Trails are typically under a local jurisdiction, the Department of Natural Resources (state parks) or local recreation and parks agencies.
The Anacostia Tributary Trail System provides miles of uninterrupted trails along the tributaries of the Anacostia River through suburban Maryland and parts of the District of Columbia. Listed below are all of the trails included in the trail system.
A nice trail for the whole family! This trail is part of the East Coast Greenway system. The trail is an 8-foot wide paved surface with a total length of 13 miles between Annapolis and Glen Burnie, MD. Once you reach the northern terminus, a short connector path will take you over to the recently completed BWI Trail.
Designed primarily with commuters in mind, the 12.5 mile BWI trail is also an excellent recreation facility in a surprisingly peaceful setting!
A 4-mile asphalt path linking Bethesda and North Bethesda, primarily by bridging two major highways 495 and 270.
Central Maryland Trails *Quick Link to a Chart from Visit Maryland
Found in diverse environments from Baltimore City down to our state capitol and up to the Mason-Dixon Line, Central Maryland trails promise a wide variety of recreational activity. Enjoy year-round opportunities like hiking, biking, and sightseeing in more than 50 natural areas that are easy to access.
184.5 miles of towpath creates one of the largest biking trails in the continental US! The surface of the towpath is, for the most part, an even hard-packed dirt trail. The C&O Canal is located along the north bank of the Potomac River, starting in Washington, DC and ending in Cumberland, MD.
Western Maryland Family Friendly Trails *Quick Link to a Chart from Visit Maryland
Ranging from easy to moderate, Western Maryland nature trails are a popular source of year-round recreation within a scenic two-to-four hour drive of the Baltimore-Washington area. Located in close proximity to other fun activities in beautiful small towns, these family-friendly trails offer incredible views and convenient amenities.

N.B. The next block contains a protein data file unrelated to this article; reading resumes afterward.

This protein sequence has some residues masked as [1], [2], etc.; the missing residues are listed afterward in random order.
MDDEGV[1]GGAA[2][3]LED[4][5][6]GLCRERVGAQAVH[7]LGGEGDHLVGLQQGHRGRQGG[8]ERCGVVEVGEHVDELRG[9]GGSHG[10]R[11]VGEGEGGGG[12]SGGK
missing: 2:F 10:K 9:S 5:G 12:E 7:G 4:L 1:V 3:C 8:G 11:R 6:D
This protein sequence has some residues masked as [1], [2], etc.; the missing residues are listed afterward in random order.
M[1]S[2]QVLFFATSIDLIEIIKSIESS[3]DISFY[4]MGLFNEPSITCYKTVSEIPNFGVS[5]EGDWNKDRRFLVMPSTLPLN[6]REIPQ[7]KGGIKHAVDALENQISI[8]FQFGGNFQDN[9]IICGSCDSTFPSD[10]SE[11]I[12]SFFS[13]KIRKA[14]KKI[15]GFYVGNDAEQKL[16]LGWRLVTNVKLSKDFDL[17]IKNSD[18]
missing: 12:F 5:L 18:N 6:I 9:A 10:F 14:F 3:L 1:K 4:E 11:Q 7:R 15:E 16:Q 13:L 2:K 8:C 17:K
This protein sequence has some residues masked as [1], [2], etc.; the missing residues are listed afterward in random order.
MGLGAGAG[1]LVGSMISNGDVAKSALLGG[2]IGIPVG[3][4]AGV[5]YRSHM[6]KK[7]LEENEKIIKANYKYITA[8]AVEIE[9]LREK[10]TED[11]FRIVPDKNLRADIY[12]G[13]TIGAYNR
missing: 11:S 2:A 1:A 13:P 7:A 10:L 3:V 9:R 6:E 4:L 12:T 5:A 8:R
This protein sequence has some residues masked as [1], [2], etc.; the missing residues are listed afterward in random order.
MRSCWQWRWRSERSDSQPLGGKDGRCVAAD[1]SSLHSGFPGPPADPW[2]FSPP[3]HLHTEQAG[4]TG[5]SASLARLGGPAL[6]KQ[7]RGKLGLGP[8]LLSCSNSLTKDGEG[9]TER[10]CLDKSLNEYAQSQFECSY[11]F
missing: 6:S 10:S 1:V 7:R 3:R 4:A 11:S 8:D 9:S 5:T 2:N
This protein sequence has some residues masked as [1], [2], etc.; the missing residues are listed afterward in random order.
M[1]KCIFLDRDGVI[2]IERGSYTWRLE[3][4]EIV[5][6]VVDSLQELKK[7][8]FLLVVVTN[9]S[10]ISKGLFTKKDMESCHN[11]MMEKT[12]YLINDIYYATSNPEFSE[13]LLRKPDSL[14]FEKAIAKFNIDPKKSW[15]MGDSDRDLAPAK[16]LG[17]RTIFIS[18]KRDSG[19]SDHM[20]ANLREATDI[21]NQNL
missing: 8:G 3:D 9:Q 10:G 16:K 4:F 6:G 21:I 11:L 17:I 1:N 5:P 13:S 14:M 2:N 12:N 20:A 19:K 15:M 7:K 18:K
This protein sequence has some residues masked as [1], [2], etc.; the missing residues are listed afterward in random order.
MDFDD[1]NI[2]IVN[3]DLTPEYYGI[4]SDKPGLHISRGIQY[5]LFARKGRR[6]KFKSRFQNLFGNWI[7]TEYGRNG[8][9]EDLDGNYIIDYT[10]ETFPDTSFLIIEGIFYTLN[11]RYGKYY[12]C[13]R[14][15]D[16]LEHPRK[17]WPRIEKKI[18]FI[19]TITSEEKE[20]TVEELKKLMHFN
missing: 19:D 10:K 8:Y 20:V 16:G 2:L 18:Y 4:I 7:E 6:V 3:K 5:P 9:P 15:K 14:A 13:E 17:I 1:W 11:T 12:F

Five on road tours of Frederick County provided by the Tourism Council of Frederick County.
Now the longest rail-trail east of the Mississippi River, the 150-mile trail spans two states in its course along great rivers and across mountain passes. Running from Pittsburgh, Pennsylvania, to Cumberland, Maryland, the Great Allegheny Passage traces the paths of railroads that helped build America.
The Gwynns Falls Trail is a unique urban hiking and biking trail providing access to a scenic and historic greenway stream valley in Baltimore City. The trail follows the Gwynns Falls stream to the Middle Branch and the Inner Harbor of the Patapsco River.
13 miles of asphalt trail offers a unique natural outdoor experience, seemingly far removed from development and life’s often chaotic pace. The trail is the result of the generous gift of an abandoned railroad corridor
Loch Raven Reservoir is one of the most pristine outdoor locations in the Baltimore metropolitan area, with resplendent plants and wildlife and beautiful water vistas, where visitors can enjoy miles of road and off-road bicycling trails that wind their way along the banks of the reservoir.
D.C.’s newest Rail-to-Trail project is planned to become part of the East Coast Greenway. The 5.6-mile trail from Route 450 in Glenn Dale, running northeasterly to the Patuxent River, includes five bridge crossings, two tunnel crossings, and two at-grade intersections. The 10-foot wide trail runs from Glenn Dale through Bowie.
An 8-mile trail that runs from Union Station in the District of Columbia to Silver Spring in Maryland. Following the Metropolitan Branch Line of the Baltimore and Ohio (B&O) Railroad, the trail passes through numerous vibrant and historic neighborhoods as well as connecting to the National Mall.
The Torrey C. Brown Trail, formerly known as the Northern Central Railroad Trail (NCRT) extends 20 miles, stretching from Ashland Road in the Hunt Valley area to the state line. The trail is 10 feet wide with a stone dust surface. Trail users should note that the southern end of the trail receives heavy use on weekends.
Natural surface and hard surface trails make up this network in Montgomery County. Pass by natural and cultural histories of this area including: a pioneer homestead, a covered bridge, mill ruins and a raptor aviary. Trails include the Rock Creek Hiker/Biker Trail, Lake Frank & Meadowside Trails, and Lake Needwood Trails.
A 20+ mile trail made of an asphalt paved path that was reclaimed from the former Western Maryland Railroad
that follows the bends and curves of both the C&O Canal and the Potomac River.
Anne Arundel County
Prince George’s County
Queen Anne’s County
St. Mary’s County
If there is a trail in your community that is not listed, please contact us!